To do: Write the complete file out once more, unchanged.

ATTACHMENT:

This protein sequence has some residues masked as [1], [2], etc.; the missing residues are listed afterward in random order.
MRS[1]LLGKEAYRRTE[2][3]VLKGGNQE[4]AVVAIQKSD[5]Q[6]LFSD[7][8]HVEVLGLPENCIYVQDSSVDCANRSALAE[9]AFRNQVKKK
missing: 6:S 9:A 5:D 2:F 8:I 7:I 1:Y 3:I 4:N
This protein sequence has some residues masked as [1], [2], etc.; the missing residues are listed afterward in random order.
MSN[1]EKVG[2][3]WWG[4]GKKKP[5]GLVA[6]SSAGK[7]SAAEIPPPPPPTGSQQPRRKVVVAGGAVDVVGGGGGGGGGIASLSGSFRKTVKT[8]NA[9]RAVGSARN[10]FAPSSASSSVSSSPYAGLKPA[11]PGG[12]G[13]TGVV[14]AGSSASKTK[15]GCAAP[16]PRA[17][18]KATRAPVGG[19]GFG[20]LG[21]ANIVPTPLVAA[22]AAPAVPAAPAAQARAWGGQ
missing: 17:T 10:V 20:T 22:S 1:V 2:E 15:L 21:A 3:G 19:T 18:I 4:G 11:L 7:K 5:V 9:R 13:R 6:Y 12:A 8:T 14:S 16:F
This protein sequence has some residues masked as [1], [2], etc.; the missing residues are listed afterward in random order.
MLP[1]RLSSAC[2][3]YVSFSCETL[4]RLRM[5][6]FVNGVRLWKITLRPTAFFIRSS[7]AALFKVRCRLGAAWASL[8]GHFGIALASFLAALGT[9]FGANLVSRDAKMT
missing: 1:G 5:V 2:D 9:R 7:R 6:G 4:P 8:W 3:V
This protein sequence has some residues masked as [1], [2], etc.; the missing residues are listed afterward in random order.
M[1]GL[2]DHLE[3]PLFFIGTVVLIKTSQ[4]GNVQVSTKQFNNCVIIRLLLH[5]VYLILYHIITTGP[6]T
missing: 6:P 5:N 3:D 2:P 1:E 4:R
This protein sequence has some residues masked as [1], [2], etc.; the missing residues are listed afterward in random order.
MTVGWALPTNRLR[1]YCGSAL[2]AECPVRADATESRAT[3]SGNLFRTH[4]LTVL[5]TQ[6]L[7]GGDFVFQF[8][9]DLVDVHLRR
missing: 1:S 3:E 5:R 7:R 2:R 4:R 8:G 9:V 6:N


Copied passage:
This protein sequence has some residues masked as [1], [2], etc.; the missing residues are listed afterward in random order.
MRS[1]LLGKEAYRRTE[2][3]VLKGGNQE[4]AVVAIQKSD[5]Q[6]LFSD[7][8]HVEVLGLPENCIYVQDSSVDCANRSALAE[9]AFRNQVKKK
missing: 6:S 9:A 5:D 2:F 8:I 7:I 1:Y 3:I 4:N
This protein sequence has some residues masked as [1], [2], etc.; the missing residues are listed afterward in random order.
MSN[1]EKVG[2][3]WWG[4]GKKKP[5]GLVA[6]SSAGK[7]SAAEIPPPPPPTGSQQPRRKVVVAGGAVDVVGGGGGGGGGIASLSGSFRKTVKT[8]NA[9]RAVGSARN[10]FAPSSASSSVSSSPYAGLKPA[11]PGG[12]G[13]TGVV[14]AGSSASKTK[15]GCAAP[16]PRA[17][18]KATRAPVGG[19]GFG[20]LG[21]ANIVPTPLVAA[22]AAPAVPAAPAAQARAWGGQ
missing: 17:T 10:V 20:T 22:S 1:V 2:E 15:L 21:A 3:G 19:T 18:I 4:G 11:L 7:K 5:V 9:R 13:R 6:Y 12:A 8:T 14:S 16:F
This protein sequence has some residues masked as [1], [2], etc.; the missing residues are listed afterward in random order.
MLP[1]RLSSAC[2][3]YVSFSCETL[4]RLRM[5][6]FVNGVRLWKITLRPTAFFIRSS[7]AALFKVRCRLGAAWASL[8]GHFGIALASFLAALGT[9]FGANLVSRDAKMT
missing: 1:G 5:V 2:D 9:R 7:R 6:G 4:P 8:W 3:V
This protein sequence has some residues masked as [1], [2], etc.; the missing residues are listed afterward in random order.
M[1]GL[2]DHLE[3]PLFFIGTVVLIKTSQ[4]GNVQVSTKQFNNCVIIRLLLH[5]VYLILYHIITTGP[6]T
missing: 6:P 5:N 3:D 2:P 1:E 4:R
This protein sequence has some residues masked as [1], [2], etc.; the missing residues are listed afterward in random order.
MTVGWALPTNRLR[1]YCGSAL[2]AECPVRADATESRAT[3]SGNLFRTH[4]LTVL[5]TQ[6]L[7]GGDFVFQF[8][9]DLVDVHLRR
missing: 1:S 3:E 5:R 7:R 2:R 4:R 8:G 9:V 6:N